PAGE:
In general the terms and phrases used herein have their art-recognized meaning, which can be found by reference to standard texts, journal references and contexts known to those skilled in the art. Specific definitions are provided to clarify their specific use in the context of the invention. All patents and publications mentioned in the specification are indicative of the levels of skill of those skilled in the art to which the invention pertains.
One skilled in the art would readily appreciate that the present invention is well adapted to carry out the objects and obtain the ends and advantages mentioned, as well as those inherent therein. The devices and methods and accessory methods described herein as presently representative of preferred embodiments are exemplary and are not intended as limitations on the scope of the invention. Changes therein and other uses will occur to those skilled in the art, which are encompassed within the spirit of the invention, are defined by the scope of the claims.
All references cited herein are hereby incorporated by reference to the extent that there is no inconsistency with the disclosure of this specification. Some references provided herein are incorporated by reference herein to provide details concerning additional device components, additional liquid crystal cell configurations, additional patterns for patterned electrodes, additional methods of analysis and additional uses of the invention.
Although the description herein contains many specificities, these should not be construed as limiting the scope of the invention, but merely providing examples of some of the presently preferred embodiments of the invention. The invention is not limited in use to spectacles. Rather, as known by one of ordinary skill in the art, the invention is useful in other fields such as telecommunications, optical switches and medical devices. Any liquid crystal or mixture of liquid crystals that provides the desired phase transmission function at the desired wavelength is useful in the invention, as known by one of ordinary skill in the art. Determining the proper voltage and applying the proper voltage to liquid crystal materials to produce a desired phase transmission function is known in the art.
- G. Smith et al., The eye and visual optical instruments, Cambridge University Press, 1997.
- G. Vdovin et al., On the possibility of intraocular adaptive optics, Opt. Express 11:810-817, 2003.
- G. Williams et al., Electrically controllable liquid crystal Fresnel lens, Proc. SPIE 1168:352-357, 1989.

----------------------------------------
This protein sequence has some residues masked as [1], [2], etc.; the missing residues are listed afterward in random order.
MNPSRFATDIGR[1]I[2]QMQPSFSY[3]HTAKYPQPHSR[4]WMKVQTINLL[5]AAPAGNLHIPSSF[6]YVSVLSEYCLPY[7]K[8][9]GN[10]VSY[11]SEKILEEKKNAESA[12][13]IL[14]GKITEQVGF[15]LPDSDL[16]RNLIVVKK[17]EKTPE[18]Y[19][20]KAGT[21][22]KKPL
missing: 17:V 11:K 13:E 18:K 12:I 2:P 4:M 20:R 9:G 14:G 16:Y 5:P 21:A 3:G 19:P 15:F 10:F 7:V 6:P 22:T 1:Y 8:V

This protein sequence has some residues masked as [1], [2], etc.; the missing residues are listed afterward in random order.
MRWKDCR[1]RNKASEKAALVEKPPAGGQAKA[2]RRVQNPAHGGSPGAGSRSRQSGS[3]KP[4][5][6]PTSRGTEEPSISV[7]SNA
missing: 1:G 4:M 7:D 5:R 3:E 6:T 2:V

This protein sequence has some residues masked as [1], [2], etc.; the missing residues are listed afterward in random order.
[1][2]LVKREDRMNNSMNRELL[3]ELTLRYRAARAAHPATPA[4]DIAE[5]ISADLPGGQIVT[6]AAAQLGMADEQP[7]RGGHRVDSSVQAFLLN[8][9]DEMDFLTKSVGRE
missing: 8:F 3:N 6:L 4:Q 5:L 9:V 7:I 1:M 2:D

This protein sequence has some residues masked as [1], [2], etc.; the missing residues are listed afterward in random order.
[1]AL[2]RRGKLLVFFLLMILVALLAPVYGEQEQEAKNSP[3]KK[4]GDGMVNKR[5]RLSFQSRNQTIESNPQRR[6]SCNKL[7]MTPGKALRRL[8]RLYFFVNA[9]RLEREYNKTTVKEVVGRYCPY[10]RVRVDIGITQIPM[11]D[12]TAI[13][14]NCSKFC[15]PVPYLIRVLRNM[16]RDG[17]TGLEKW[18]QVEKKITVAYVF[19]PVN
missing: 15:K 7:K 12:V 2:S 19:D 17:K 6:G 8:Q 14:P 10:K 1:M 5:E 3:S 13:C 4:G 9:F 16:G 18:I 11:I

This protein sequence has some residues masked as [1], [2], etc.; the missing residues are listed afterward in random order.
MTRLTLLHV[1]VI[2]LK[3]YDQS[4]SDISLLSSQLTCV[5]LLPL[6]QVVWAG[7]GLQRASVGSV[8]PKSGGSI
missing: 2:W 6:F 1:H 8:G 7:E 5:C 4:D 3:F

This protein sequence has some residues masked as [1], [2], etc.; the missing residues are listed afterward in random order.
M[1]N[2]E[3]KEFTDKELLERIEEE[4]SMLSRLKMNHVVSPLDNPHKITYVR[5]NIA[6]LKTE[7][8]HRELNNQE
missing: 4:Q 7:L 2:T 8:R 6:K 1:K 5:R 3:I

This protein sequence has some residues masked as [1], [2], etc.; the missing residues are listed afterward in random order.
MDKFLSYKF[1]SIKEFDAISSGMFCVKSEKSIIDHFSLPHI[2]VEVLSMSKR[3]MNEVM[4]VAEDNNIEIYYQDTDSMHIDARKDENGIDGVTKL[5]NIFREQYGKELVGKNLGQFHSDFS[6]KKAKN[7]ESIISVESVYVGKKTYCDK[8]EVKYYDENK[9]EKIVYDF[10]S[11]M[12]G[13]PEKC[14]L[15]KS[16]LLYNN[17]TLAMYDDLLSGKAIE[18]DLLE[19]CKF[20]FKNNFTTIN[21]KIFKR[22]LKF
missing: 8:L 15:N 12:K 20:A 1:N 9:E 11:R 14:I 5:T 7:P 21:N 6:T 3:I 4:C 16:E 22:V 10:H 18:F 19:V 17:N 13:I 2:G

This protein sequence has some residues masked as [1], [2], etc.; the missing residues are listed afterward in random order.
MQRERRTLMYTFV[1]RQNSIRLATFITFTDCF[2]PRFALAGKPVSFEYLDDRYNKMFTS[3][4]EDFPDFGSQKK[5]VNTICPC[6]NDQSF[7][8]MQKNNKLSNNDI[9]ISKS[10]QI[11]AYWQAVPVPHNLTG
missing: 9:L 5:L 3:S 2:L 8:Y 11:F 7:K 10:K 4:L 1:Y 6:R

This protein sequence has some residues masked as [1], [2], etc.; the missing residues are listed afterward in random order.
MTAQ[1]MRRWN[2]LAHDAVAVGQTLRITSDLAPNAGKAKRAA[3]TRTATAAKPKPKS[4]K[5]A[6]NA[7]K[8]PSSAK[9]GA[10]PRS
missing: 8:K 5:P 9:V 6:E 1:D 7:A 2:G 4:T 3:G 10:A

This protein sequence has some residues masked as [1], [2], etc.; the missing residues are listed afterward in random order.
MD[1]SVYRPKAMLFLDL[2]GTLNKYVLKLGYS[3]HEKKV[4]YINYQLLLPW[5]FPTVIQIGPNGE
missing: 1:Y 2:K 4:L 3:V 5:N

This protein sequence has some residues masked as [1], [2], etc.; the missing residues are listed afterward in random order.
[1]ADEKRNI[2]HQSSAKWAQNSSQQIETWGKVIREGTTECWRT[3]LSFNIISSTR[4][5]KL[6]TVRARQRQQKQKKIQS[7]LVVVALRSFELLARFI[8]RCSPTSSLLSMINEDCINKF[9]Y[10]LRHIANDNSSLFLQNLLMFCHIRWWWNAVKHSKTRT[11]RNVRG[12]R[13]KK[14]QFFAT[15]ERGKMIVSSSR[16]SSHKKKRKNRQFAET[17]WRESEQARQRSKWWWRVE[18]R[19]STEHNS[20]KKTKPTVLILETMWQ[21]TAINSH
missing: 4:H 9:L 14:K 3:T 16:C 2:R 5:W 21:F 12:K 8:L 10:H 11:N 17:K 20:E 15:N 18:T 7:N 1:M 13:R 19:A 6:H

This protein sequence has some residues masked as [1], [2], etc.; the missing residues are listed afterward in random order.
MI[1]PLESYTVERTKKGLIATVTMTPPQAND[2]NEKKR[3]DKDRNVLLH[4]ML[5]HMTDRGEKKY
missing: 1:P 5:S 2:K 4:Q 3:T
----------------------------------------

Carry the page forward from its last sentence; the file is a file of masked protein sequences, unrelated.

- J. S. Patel et al., Electrically controlled polarization-independent liquid-crystal Fresnel lens arrays, Opt. Lett. 16:532-534, 1991.
- B. Dance, Liquid crystal used in switchable Fresnel lens, Laser Focus World 28:34, 1992.
- M. C. K. Wiltshire, Non-display applications of liquid crystal devices, Geo J. Research 10:119-125, 1993.
- H. Ren et al., Tunable Fresnel lens using nanoscale polymer-dispersed liquid crystals, Appl. Phys. Lett. 83:1515-1517, 2003.
- C. W. Fowler et al., Liquid crystal lens review, Ophthal. Physiol. Opt. 10:186-194, 1990.
- J. A. Futhey, Diffractive bifocal intraocular lens, Proc. SPIE 1052:142-149, 1989.
- S. Sato et al., Variable-focus liquid crystal Fresnel lens, Jpn. J. Appl. Phys. 24:L626-L628,1985.
- L. G. Commander et al., Variable focal length microlenses, Opt. Commun. 177:157-170, 2000.
- S. T. Kowel et al., Focusing by electrical modulation of refraction in a liquid crystal cell, Appl. Opt. 23:278-289, 1984.
- A. Nouhi et al., Adaptive spherical lens, Appl. Opt. 23:2774-2777, 1984.
- A. F. Naumov et al., Liquid-crystal adaptive lenses with modal control, Opt. Lett. 23:992-994, 1998.
- M. Y. Loktev et al., Wave front control systems based on modal liquid crystal lenses, Rev. Sci. Instrum. 71:3190-3297, 2000.
- N. A. Riza et al., Three-terminal adaptive nematic liquid-crystal lens device, Opt. Lett. 19:1013-1015, 1994.
- P. W. McOwan et al., A switchable liquid crystal binary Gabor lens, Opt. Commun. 103:189-193, 1993.
- S. Masuda et al., Liquid-crystal microlens with a beam-steering function, Appl. Opt. 36:4772-4778, 1997.
- B. Kress et al., Digital Diffractive Optics, John Wiley & Sons Ltd., 2000.